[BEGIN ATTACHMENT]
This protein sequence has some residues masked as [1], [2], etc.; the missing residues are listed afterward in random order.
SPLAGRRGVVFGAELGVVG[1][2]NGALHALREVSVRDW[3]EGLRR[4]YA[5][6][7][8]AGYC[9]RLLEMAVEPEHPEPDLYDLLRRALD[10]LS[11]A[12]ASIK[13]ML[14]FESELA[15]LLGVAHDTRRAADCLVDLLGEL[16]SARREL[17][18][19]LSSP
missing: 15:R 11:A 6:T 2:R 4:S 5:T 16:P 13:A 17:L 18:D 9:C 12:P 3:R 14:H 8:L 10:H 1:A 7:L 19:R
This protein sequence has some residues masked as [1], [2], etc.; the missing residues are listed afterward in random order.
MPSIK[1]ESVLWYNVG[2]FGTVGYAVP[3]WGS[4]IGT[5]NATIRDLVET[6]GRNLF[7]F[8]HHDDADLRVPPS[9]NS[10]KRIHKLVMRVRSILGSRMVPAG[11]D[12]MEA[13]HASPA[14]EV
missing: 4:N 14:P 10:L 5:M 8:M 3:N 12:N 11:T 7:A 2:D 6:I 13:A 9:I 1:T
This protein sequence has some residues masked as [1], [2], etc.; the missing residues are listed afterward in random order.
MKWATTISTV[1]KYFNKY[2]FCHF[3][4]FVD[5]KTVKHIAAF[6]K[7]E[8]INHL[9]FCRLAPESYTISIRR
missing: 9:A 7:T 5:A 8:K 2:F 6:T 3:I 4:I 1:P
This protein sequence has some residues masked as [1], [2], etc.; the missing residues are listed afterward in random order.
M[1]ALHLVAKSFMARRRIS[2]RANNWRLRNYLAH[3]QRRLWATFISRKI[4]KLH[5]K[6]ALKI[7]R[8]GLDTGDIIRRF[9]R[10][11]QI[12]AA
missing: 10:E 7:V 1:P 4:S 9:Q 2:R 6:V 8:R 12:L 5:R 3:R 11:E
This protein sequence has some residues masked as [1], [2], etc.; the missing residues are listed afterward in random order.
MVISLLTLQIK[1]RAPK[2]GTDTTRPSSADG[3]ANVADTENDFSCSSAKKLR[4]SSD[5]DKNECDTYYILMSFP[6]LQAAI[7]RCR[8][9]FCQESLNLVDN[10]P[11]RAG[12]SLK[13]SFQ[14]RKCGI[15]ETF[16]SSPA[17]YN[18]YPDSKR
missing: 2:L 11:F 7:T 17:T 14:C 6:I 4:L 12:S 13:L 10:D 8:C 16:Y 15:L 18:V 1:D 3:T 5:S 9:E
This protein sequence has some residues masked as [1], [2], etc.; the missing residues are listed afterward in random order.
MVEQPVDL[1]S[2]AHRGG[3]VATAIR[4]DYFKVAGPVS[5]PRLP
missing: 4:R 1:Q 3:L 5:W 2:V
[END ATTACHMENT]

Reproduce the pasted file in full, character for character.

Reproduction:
This protein sequence has some residues masked as [1], [2], etc.; the missing residues are listed afterward in random order.
SPLAGRRGVVFGAELGVVG[1][2]NGALHALREVSVRDW[3]EGLRR[4]YA[5][6][7][8]AGYC[9]RLLEMAVEPEHPEPDLYDLLRRALD[10]LS[11]A[12]ASIK[13]ML[14]FESELA[15]LLGVAHDTRRAADCLVDLLGEL[16]SARREL[17][18][19]LSSP
missing: 15:R 11:A 6:T 2:R 4:S 5:T 16:P 13:A 17:L 18:D 9:C 12:P 3:R 14:H 8:L 10:H 1:A 7:L 19:R
This protein sequence has some residues masked as [1], [2], etc.; the missing residues are listed afterward in random order.
MPSIK[1]ESVLWYNVG[2]FGTVGYAVP[3]WGS[4]IGT[5]NATIRDLVET[6]GRNLF[7]F[8]HHDDADLRVPPS[9]NS[10]KRIHKLVMRVRSILGSRMVPAG[11]D[12]MEA[13]HASPA[14]EV
missing: 4:N 14:P 10:L 5:M 8:M 3:N 12:N 11:T 7:A 2:D 6:I 13:A 9:I 1:T
This protein sequence has some residues masked as [1], [2], etc.; the missing residues are listed afterward in random order.
MKWATTISTV[1]KYFNKY[2]FCHF[3][4]FVD[5]KTVKHIAAF[6]K[7]E[8]INHL[9]FCRLAPESYTISIRR
missing: 9:A 7:T 5:A 8:K 2:F 6:T 3:I 4:I 1:P
This protein sequence has some residues masked as [1], [2], etc.; the missing residues are listed afterward in random order.
M[1]ALHLVAKSFMARRRIS[2]RANNWRLRNYLAH[3]QRRLWATFISRKI[4]KLH[5]K[6]ALKI[7]R[8]GLDTGDIIRRF[9]R[10][11]QI[12]AA
missing: 10:E 7:V 1:P 4:S 9:Q 2:R 6:V 8:R 12:L 5:R 3:R 11:E
This protein sequence has some residues masked as [1], [2], etc.; the missing residues are listed afterward in random order.
MVISLLTLQIK[1]RAPK[2]GTDTTRPSSADG[3]ANVADTENDFSCSSAKKLR[4]SSD[5]DKNECDTYYILMSFP[6]LQAAI[7]RCR[8][9]FCQESLNLVDN[10]P[11]RAG[12]SLK[13]SFQ[14]RKCGI[15]ETF[16]SSPA[17]YN[18]YPDSKR
missing: 2:L 11:F 7:T 17:T 14:C 6:I 4:L 12:S 13:L 10:D 8:C 16:Y 15:L 18:V 1:D 3:T 5:S 9:E
This protein sequence has some residues masked as [1], [2], etc.; the missing residues are listed afterward in random order.
MVEQPVDL[1]S[2]AHRGG[3]VATAIR[4]DYFKVAGPVS[5]PRLP
missing: 4:R 1:Q 3:L 5:W 2:V